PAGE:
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DOS, DON'TS FINE-TUNED FOR HOLIDAY PLANE TRAVEL

Nail files and knitting needles will now pass muster, but forget about toting pocketknives, golf clubs or ski poles with your carry-on luggage if you're planning to travel by air during the holiday season.

The federal Transportation Security Administration's updated rules on what can and cannot be brought into the passenger cabin also give a green light to corkscrews, butter knives and tweezers.

But don't attempt to stash wrapped gifts in your carry-on bags, because personnel at the security checkpoint are required to unwrap such presents to determine their contents.

The security agency is also warning fliers to pack all camera film, exposed and unexposed, in their carry-on luggage. New baggage-screening equipment in use at a number of major airports across the nation will damage undeveloped film.

With the busiest travel weeks of the year just ahead, the security agency and local airports are putting out this and other information as part of a national "Prepare for Takeoff" campaign. The effort is aimed at re-educating passengers on how to travel safely and avoid unnecessary delays, according to Jay W. Stroup, the agency's security director assigned to Buffalo Niagara International Airport.

Stroup said misinformation about what items can and cannot be packed in luggage or carried aboard flights could lead to even bigger problems.

"Passengers need to be more vigilant about what they are taking through the security checkpoint," Stroup said. "They need to understand that the TSA will act swiftly and decisively against anyone who violates the federal statues and regulations. Penalties can include possible arrest and sizable fines."

With Thanksgiving, generally considered the busiest holiday travel period of the year, less than two weeks away, federal and local airport officials are eager to get the word out to passengers to arrive ready to fly. Lawrence M. Meckler, executive director of the Niagara Frontier Transportation Authority, said travelers will be helping themselves by knowing the security rules.

"Following the recommended procedures before arriving at the airport will increase passenger check-in efficiency and make for a more pleasurable traveling experience," Meckler said.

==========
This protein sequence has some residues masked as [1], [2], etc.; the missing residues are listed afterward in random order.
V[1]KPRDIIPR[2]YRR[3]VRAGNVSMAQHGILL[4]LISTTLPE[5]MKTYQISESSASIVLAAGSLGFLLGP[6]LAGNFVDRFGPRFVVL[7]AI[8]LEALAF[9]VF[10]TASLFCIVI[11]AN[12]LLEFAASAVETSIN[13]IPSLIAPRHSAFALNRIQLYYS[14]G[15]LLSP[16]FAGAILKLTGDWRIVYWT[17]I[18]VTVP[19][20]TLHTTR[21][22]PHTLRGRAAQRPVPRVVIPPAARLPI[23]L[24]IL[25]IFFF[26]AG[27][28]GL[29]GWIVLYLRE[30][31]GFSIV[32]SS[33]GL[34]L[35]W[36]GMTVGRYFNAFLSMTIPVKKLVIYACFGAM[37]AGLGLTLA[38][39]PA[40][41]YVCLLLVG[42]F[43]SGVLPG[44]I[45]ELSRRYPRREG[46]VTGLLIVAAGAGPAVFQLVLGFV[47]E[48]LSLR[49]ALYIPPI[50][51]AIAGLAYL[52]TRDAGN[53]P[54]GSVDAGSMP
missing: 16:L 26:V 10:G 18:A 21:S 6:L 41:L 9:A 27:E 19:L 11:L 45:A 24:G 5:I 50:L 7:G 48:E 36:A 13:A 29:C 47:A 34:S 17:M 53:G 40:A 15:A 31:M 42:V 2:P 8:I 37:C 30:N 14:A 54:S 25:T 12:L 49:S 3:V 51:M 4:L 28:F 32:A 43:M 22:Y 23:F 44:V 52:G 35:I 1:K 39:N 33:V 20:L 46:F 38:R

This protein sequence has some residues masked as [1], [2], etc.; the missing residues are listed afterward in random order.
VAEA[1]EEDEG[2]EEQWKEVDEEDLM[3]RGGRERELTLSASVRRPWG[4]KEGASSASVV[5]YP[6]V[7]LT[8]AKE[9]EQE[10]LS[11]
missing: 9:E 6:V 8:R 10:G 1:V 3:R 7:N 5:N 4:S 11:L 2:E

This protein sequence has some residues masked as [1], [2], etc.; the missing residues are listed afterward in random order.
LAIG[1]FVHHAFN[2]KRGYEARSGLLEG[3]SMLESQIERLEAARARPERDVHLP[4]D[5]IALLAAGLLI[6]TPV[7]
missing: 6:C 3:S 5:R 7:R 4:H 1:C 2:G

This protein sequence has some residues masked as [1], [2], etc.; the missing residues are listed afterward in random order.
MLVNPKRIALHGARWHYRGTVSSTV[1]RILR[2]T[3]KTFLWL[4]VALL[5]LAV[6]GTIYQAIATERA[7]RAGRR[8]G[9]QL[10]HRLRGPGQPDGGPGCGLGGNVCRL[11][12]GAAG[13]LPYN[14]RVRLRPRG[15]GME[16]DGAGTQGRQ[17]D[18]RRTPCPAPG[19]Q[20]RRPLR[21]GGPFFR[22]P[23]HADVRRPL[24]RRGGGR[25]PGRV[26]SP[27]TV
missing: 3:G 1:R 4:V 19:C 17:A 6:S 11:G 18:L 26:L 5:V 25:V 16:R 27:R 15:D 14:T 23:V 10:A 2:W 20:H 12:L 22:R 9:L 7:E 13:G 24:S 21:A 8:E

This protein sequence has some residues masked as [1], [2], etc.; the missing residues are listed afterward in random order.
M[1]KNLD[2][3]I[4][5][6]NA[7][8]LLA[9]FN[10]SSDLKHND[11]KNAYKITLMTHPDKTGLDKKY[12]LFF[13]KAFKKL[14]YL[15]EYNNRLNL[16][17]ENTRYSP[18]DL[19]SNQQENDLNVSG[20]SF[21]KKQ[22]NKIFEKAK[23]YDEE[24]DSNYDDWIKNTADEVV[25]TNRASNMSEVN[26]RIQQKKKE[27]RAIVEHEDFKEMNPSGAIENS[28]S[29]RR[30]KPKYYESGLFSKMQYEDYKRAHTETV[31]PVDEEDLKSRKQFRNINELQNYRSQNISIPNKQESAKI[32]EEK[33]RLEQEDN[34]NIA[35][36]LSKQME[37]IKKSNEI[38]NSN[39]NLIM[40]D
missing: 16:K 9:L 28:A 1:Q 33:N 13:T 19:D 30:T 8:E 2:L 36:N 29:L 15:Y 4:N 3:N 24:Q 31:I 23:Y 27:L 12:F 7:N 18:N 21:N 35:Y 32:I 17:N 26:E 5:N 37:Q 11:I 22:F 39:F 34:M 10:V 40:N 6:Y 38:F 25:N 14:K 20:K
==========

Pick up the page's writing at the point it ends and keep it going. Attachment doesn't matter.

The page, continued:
The latest rules for checked luggage allow travelers to pack such items as swords, small unloaded personal firearms, cattle prods and power saws, as long as they are wrapped or boxed according to federal guidelines. Box cutters, spear guns, Mace and pepper spray also are allowed if packed correctly.

But under no circumstances will such materials as flare guns, fuel for camp stoves, strike-anywhere matches, large volume aerosols or any form of explosive or accelerant be allowed.

Other tips to reduce potential airport security delays:

Avoid wearing clothing and accessories that might set off airport metal detectors

Prepare to pass through security by placing all metal objects inside a carry-on bag for one-stop screening, take laptop computers out of carrying cases and remove winter coats and jackets before passing through the magnetometer.

Passengers are also reminded that they are limited to one carry-on bag, plus one personal item -- purse, briefcase, laptop, diaper bag -- and that they should arrive early to avoid problems catching their flights.

As has been the case since the terrorist attacks of Sept. 11, 2001, only ticketed passengers are allowed access to the departure gates beyond the security checkpoint. Family and friends should plan to drop off and pick up travelers in the airport's front ticketing concourse or in the baggage-claim area.

The complete set of rules on what items can be carried on or packed are available at the security agency Web site: www.tsa.dot.gov.

Information specific to the Buffalo airport, including up-to-the-minute flight information, is available at www.buffaloairport.com.

e-mail: slinstedt@buffnews.com

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